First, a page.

My Greatest Fear #53: Driving Without a License

A few days ago I accepted a short-notice dinner invitation (Vietnamese food–how could I say no?) with a former coworker at 5:30 in the evening. The only conflict was that I had a teleconference at 5:00, so the call would likely begin while I was home and continue while I drove to the restaurant.

That’s exactly what happened. Unfortunately, because of my preoccupation when I was leaving the house, I forgot to put my wallet in my pocket, which occurred to me when I was already halfway to the restaurant.

I panicked. It felt like a part of my body was missing. I was exposed to the world.

Though I’ve never gotten a speeding ticket, on the rare occasions when I’ve forgotten my license, I become intensely paranoid that everything that can go wrong on the road will go wrong:

  • The police will pull me over due to something minor that will quickly escalate and result in me getting deported.
  • I’ll get in an accident (another first for me), and–unable to present an ID–will be forced to desert my car and make a living on the streets.
  • I’ll be approached by federal agents to testify about a drug deal that happened while I was driving past, but without my license, they’ll confuse me with the drug dealer and make me wear a wire into a meeting with the local mafia. Eventually I’ll work my way up the ranks of the organization and have to choose between the bright lights and the cold, hard truth.

All of these scenarios ran through my head as I drove to and from the restaurant. It was a beautiful day with low-key traffic, but it was one of the scariest drives of my life.

Have you ever done this? I have a similar reaction when I accidentally leave my cell phone at home.


6 Responses to “My Greatest Fear #53: Driving Without a License”

  1. Allen Chang says:

    In Australia, it’s okay if you drive without having your license with you as long as you have an “open” license (not learners or provisional).

  2. jewelyaz says:

    Jamey, I hate to say it, but you’re young, clean-cut, and white. You have absolutely nothing to fear. You confess, “I’m so sorry officer, I left home without my wallet because I was on my phone,” he lectures you about driving while using a cell phone (legit), and then he writes you a warning for no license. The end. Of course, if you can’t provide proof of insurance and car registration, then there are a few more minutes of hassle.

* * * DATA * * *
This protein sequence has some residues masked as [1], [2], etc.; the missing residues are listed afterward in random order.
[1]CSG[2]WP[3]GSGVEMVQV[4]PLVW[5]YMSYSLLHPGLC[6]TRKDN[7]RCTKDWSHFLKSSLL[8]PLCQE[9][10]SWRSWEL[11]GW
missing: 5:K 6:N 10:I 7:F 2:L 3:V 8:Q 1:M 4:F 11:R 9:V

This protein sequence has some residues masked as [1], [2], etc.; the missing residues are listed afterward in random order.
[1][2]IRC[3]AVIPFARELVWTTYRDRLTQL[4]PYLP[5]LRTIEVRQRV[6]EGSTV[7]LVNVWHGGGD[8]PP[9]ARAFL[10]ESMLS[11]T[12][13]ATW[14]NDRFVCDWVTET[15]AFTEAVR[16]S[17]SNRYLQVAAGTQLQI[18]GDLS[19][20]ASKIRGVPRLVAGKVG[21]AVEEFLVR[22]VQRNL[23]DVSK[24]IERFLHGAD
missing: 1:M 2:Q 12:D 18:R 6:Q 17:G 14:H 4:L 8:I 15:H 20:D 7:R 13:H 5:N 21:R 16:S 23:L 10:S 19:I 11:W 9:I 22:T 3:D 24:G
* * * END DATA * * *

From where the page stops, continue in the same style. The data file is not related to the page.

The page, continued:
My biggest fear in this scenario? Oh crap! How am I going to pay for dinner??

    • Jamey Stegmaier says:

      Julia: That’s the sad truth, isn’t it? I was a little worried about dinner, but I knew my friend would take care of it and I would pay them back.

  3. Dionne says:

    This has happened to me! When I was 17 (essentially a minor!) I got into a car accident and didn’t have a license or a form of ID on me (not having any form of ID is one of my fears). So guess what happened to me? Yep, I was arrested (even though my mom got to the scene before the cops and vouched for who I was). According to the police officer who arrested me, he said that not having the photo ID was why he had to “take me in” because I could be anybody and could have a warrant. I was put into a holding cell for over 5 hours until I could see the Magistrate. My punishment- take driver’s ed. After that, I learned to never leave home without a photo ID.

  4. This belated comment did not post when submitted earlier today, so I’m submitting it again.

    Advisory to Older Seniors (Over 85?) re Prevention of Driving Without a License
    My local DMV in WA state scrutinizes older seniors trying to renew their licenses to spot those suspected of having mobility problems and require them to take a driving skills test, even if they have flawless driving records and a doctor’s certification that they are fit to drive.
    So if you fit into this category:
    1. Don’t use a walker to enter the DMV building if you can walk without one. (I had recently recovered from a broken ankle, so used a walker only to insure safety when I opened the heavy non-automatic DMV door with the wind blowing against it.)
    2. Renew your license early, so that if you do get “selected” for a required driving skills test scheduled for as long as a month ahead, you will still have a valid license to drive until then. (Also, if you feel you need instruction to master a driving test skill that you never exercise in real life—e.g., backing around a corner—be warned that a driving school cannot instruct you in your own car because it lacks the required dual controls. So you won’t have the official cover of a licensed instructor while practicing that skill—all the more reason to renew early!)

    Having said all that about avoiding the dreaded test, I must confess that I am a better driver due to all the practice I put in—yes, all with an expired license—to insure that I passed it. So I now self-righteously dispense mental tickets to all those many OTHER drivers, who commit frequent infractions like driving with the flow of traffic, which is rarely at or below the speed limit where I live.

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